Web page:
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Business Interruption Insurance: Will Insurers Be on the Hook for Business Losses Stemming from COVID-19?

April 29, 2020

By: Michael Piccolo & Greg McNeill

This week, a Miami Beach beauty salon owner initiated a class action lawsuit against its insurer for failing to pay for losses and expenses caused by the suspension of its business due to the COVID-19 outbreak. 

The salon owner had purchased property insurance, which included protection against loss of business income and expenses due to a suspension of the salon’s business operations. This type of coverage is commonly referred to as “business interruption insurance.”

Like so many business owners across Florida, the salon owner was forced to suspend its business due to the COVID-19 outbreak. Local authorities have prohibited the salon owner from accessing and occupying its salon since early March 2020. Consequently, the salon owner lost out on weeks’ worth of vital income and incurred unanticipated expenses. 

When the salon owner looked to its insurer to honor its business interruption insurance, the insurance company refused to reimburse the salon owner for its losses. As a result, the salon owner has filed a class action lawsuit against its insurer alleging that it breached its insurance policy and seeking the court to declare that the salon owner, along with other insureds, are entitled to coverage for the loss of business income and expenses resulting from the COVID-19 outbreak. 

This class action lawsuit is one example of a burgeoning issue that is sure to play out in courts across the country: whether insurers will be on the hook for the loss of business income and expenses resulting from the COVID-19 outbreak.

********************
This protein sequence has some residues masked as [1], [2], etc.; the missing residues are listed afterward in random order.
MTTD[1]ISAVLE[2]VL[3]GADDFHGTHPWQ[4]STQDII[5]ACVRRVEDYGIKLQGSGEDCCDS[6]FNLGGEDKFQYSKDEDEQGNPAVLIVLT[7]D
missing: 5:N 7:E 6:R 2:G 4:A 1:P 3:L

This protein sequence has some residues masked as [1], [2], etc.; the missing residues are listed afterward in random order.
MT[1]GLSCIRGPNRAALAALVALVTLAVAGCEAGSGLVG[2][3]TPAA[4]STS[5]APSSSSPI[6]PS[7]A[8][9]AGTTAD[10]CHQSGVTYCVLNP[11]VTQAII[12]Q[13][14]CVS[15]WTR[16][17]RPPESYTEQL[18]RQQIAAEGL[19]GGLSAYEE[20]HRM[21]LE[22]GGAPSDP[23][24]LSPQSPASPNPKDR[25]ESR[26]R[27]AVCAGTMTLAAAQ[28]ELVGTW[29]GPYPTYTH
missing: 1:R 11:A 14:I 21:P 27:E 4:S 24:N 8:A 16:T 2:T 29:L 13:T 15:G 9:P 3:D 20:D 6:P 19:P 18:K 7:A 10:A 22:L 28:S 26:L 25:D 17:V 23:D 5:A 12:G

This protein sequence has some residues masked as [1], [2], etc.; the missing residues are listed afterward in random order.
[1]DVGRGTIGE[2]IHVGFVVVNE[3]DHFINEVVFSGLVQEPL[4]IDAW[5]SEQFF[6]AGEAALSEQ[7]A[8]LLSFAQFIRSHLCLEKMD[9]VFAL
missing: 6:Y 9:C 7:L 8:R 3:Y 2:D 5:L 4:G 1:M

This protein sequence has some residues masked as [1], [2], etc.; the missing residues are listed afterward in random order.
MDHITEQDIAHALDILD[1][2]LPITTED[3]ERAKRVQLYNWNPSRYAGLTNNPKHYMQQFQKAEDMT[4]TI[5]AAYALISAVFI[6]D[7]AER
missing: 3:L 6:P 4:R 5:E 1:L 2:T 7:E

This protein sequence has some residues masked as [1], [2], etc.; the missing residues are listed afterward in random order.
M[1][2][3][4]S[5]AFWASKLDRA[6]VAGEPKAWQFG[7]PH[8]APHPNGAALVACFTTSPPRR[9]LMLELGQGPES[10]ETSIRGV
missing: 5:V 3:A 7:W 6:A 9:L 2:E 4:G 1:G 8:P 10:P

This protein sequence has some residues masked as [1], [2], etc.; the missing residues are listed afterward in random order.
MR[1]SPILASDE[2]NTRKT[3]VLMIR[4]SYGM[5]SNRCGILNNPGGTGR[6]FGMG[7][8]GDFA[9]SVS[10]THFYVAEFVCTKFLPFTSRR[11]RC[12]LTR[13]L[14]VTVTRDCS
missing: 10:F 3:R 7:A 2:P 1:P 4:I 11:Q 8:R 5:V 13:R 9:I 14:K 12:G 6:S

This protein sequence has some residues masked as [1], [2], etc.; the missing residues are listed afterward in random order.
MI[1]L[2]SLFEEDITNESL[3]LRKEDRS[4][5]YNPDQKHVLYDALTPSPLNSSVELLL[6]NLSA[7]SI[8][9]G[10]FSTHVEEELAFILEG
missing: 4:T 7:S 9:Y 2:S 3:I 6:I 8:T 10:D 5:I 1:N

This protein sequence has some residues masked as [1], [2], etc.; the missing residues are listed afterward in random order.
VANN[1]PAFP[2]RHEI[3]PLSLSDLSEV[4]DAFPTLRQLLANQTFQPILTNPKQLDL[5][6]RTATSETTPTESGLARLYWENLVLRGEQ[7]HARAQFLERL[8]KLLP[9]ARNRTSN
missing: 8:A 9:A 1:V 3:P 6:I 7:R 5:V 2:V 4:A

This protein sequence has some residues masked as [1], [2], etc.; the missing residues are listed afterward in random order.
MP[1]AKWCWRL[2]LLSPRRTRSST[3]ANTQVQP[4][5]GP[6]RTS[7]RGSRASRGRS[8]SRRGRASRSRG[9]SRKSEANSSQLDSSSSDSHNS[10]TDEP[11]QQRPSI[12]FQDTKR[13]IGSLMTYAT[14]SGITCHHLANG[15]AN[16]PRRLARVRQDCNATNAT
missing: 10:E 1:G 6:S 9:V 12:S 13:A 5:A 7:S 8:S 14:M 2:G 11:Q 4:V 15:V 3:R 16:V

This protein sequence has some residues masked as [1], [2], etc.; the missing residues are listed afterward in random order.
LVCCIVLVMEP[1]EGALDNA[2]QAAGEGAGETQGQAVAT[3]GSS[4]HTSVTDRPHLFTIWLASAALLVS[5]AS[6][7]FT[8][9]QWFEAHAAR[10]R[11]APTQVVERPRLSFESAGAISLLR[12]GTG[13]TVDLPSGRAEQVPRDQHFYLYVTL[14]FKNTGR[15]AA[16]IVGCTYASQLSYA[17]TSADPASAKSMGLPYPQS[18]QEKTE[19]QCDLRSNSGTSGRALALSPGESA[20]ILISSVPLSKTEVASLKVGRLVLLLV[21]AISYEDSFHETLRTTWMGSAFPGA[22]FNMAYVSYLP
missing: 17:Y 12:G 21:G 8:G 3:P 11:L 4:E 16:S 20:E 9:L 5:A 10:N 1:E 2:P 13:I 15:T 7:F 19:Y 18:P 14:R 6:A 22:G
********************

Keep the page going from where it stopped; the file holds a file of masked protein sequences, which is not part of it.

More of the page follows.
Given the highly complex nature of insurance contracts and coverage issues, business owners would be well served to consult their attorneys about reviewing and, potentially, making claims on their business interruption policies for any business losses stemming from the COVID-19 outbreak. 

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This article is informational only. You should consult an attorney before acting or failing to act. The law may change rapidly and no warranty is given. LOWNDES DISCLAIMS ALL IMPLIED WARRANTIES AND WITHOUT LIMITATION, ANY WARRANTY OF FITNESS FOR A PARTICULAR PURPOSE. ALL ARTICLES ARE PROVIDED AS IS AND WITH ALL FAULTS. Consult a Lowndes attorney if you wish to establish an attorney/client relationship.

Michael Piccolo focuses his legal practice on complex litigation, civil litigation, commercial litigation, business litigation, intellectual property litigation, significant divorce cases, and probate and trust litigation.


Greg McNeill is a trial and sports law attorney and chairs the firm's Litigation Department.

Greg's litigation practice includes business and real estate litigation, construction litigation, commercial landlord/tenant disputes, enforcement of non-competition, confidentiality and trade secret agreements, employment law, intellectual property, church property litigation and appellate practice.

As a sports law attorney, he has represented athletes and coaches in the NBA, NFL, Major League Baseball, PGA Golf and other sports in team contract negotiations, endorsement contracts, name and image licensing agreements, book publishing opportunities and public appearances.

Greg is an experienced trial attorney with considerable courtroom experience in state and federal courts. He has successfully handled a wide variety of lawsuits, from defending the property of a local church from the efforts of its denomination to seize it to the aviation litigation arising from the 1999 Lear Jet crash which took the life of PGA Tour golfer Payne Stewart. 

He is an equally accomplished negotiator and is just as proud to help a client reach a satisfactory settlement as he is to win a jury verdict. His philosophy is to prepare for trial but seek to settle.

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